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Old 8th October 2010, 08:07 AM   #21
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Fair point...

But for me, the objective is what I learn more than anything else. So given I understand how to generate a virtual ground via the voltage divider setup of the resistors, and I've never setup a virtual ground with a op-amp/active circuit, I'll probably give that a try.

And to be honest, I keep looking at that voltage divider arrangement, and intuitively I don't understand why that voltage divider is what defines the ground point between the rails, and not the varying resistance over both sides of the load (ie the amp)?

Perhaps I'll set it up in such a way that I can try it with and without the active virtual ground and see what happens....
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Old 8th October 2010, 08:53 AM   #22
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Default Quad 606 floating ground

...I found the schematic for the Quad 606 (I have no idea about the details of that amp...) floating ground setup. Can anyone give me a bit of insight as to the relative merits of the approach we've been discussing and this circuit?
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Old 8th October 2010, 10:05 AM   #23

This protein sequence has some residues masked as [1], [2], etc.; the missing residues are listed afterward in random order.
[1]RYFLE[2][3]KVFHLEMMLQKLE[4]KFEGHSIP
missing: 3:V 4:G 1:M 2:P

AndrewT is offline AndrewT  Scotland
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the Quad 606 shows an active virtual ground.

Few components and little complexity.
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Old 8th October 2010, 10:10 AM   #24
AndrewT is offline AndrewT  Scotland
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Default Safety Earth & Virtual Ground

The chassis, if conductive, MUST be connected to Safety Earth (Protective Earth).

If the speaker ground in Quad's 606 schematic has an exposed conductive part then Speaker Ground MUST also be connected to chassis.

Similarly, if the input socket has an exposed conductive part, it too MUST be connected to Chassis.

This is why I asked in post13, "do you need to? "
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Old 8th October 2010, 03:53 PM   #25
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I apologize if i'm slow on the uptake...

By "do you need to" do you mean do you need to connect the virtual ground to the chassis ground (and hence to the earth on the mains plug)? or do I misunderstand?

To clarify by what I meant as safe grounding earlier, it pretty much just echo's what you just said. If you can touch it, and it conducts, then it should be connected to earth. Yes, absolutely. Is your point that you don't need to attach the virtual ground to the chassis ground (and hence earth), and that there's some sort of advantage to wiring the thing up this way?

Last edited by aspringv; 8th October 2010 at 04:00 PM. Reason: clarity and then an apparent bout of dyslexia
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Old 8th October 2010, 04:00 PM   #26
qusp is offline qusp  Australia